Extend depersonalization to the exterior of your home. Minimize lawn décor. Now isn’t the time to showcase your garden gnome collection. Simplify. Keep things neutral.

Cosmetic Repairs

Once you’ve signed a purchase and sales agreement, you’ll need to have your house inspected. Consider doing a pre-inspection. This can help your agent pitch your home to potential buyers, showing the actual documented condition of the home. It will also give you a list of things you’ll need to fix before you get to the closing. When you receive the inspection report, get to work making repairs.

Fix leaky faucets and replace caulk around bath and kitchen sinks and fixtures. Examine tiled flooring. Replace or repair broken tiles. Clean or repair grout between tiles. If tiled flooring is in need of excessive repair, consider replacing it with laminate flooring or linoleum. It’s less expensive than tile and will offer a fresh, clean look to a room. Less expensive, but new laminate flooring offers more appeal than old broken tiles. Additionally, a buyer may not like the tile you’ve chosen. Laminate flooring would be easier to remove and replace for the new buyer. Don’t burden yourself with the expense of new flooring. The same guideline follows for carpeting. Unless the existing carpets are badly stained or contain an unpleasant odor, don’t replace them. Badly stained carpets can be disguised using throw rugs. It is recommended, though, to disclose the stains to a buyer who is genuinely interested in buying the home. During the final walk-through on closing day, all of your furniture and throw rugs will be gone from the home. That’s not the moment to disclose the badly stained carpets that you disguised to the buyer.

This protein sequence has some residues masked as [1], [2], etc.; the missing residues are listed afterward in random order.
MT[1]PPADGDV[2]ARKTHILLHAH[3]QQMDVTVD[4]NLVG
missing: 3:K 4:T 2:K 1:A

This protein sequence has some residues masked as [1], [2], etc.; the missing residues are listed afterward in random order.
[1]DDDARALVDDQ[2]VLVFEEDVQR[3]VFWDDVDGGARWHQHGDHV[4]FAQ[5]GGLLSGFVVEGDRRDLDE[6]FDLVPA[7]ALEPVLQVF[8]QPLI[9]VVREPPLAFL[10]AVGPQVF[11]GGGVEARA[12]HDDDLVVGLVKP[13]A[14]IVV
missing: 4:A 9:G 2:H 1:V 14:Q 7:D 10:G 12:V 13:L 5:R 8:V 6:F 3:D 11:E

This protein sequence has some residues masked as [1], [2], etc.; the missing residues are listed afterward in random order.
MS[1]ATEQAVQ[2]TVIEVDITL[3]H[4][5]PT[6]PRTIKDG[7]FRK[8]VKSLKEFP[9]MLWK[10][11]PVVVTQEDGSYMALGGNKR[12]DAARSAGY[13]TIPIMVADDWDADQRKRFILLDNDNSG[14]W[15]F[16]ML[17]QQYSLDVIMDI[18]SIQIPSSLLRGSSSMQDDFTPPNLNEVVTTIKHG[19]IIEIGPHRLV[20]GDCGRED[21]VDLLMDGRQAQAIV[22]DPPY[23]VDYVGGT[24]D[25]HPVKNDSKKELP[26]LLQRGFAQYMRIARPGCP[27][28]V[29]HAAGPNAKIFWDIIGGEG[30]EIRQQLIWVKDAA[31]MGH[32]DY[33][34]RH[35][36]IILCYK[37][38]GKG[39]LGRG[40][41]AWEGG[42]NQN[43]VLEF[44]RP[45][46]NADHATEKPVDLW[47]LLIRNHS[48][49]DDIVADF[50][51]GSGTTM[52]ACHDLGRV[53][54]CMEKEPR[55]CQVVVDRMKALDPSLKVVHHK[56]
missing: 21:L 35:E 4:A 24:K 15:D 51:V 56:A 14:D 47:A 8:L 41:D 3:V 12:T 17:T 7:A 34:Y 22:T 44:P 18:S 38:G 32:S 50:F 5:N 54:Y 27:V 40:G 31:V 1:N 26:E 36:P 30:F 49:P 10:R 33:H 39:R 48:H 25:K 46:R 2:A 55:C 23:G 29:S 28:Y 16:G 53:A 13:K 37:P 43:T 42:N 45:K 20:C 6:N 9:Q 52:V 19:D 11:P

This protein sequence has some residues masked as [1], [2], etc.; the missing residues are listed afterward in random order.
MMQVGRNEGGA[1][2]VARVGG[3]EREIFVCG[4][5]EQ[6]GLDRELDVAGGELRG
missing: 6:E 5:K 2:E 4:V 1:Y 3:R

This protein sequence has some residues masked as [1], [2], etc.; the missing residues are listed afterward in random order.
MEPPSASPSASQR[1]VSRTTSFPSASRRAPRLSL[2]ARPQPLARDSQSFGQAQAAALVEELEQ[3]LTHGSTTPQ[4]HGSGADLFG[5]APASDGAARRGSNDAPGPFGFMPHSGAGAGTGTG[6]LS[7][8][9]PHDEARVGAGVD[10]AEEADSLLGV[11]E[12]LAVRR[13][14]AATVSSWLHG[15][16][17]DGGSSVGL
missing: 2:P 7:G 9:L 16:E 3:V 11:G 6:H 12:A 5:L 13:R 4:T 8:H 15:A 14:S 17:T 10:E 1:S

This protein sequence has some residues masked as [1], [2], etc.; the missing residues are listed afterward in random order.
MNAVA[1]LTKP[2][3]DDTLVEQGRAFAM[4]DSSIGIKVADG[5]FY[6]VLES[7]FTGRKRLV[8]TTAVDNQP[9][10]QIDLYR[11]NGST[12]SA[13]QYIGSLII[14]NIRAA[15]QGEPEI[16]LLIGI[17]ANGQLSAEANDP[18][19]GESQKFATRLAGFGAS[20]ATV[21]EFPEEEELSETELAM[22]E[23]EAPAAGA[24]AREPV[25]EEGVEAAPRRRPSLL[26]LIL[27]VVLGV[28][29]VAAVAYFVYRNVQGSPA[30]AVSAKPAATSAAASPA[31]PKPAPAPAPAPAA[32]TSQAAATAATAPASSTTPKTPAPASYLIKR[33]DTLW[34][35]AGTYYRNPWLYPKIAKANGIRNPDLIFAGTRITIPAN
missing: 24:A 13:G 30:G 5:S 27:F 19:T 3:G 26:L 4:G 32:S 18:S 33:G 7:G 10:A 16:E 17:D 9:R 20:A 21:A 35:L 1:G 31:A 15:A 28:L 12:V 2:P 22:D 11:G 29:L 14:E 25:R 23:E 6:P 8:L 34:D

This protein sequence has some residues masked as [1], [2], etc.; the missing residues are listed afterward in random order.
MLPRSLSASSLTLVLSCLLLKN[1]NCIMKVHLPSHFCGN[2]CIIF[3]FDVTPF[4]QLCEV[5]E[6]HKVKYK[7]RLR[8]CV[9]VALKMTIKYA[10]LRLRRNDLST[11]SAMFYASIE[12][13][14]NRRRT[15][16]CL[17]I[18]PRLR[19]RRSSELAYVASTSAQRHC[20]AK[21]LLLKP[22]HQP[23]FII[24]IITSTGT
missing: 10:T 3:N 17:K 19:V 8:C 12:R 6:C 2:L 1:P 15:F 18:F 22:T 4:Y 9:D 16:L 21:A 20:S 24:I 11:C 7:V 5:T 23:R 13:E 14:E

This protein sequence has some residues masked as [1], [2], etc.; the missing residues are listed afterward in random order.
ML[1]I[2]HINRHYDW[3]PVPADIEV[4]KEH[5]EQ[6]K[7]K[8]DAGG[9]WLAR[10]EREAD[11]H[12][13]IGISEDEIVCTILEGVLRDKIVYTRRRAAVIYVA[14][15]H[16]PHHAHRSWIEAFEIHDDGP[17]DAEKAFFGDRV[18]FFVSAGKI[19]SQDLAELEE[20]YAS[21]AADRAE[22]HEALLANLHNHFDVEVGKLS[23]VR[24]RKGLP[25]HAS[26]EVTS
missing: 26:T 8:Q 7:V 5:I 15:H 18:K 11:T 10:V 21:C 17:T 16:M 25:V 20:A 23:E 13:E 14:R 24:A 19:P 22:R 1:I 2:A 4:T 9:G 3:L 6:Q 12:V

Keep up with the minutiae. Consider replacing all light bulbs, even the ones that aren’t burned out. All bulbs should have consistent wattage to produce even lighting. Hardware stores sell accent light bulbs that enhance the aesthetic appeal to a room. Take a browse through your local hardware store to see what new lighting trends are available. Replace screens that have holes in them and replace broken windows. Patch any nicks or dings in walls and consider painting walls. If you decide to repaint, choose a neutral color. Give buyers a neutral palette on which they can imagine their furniture in your house.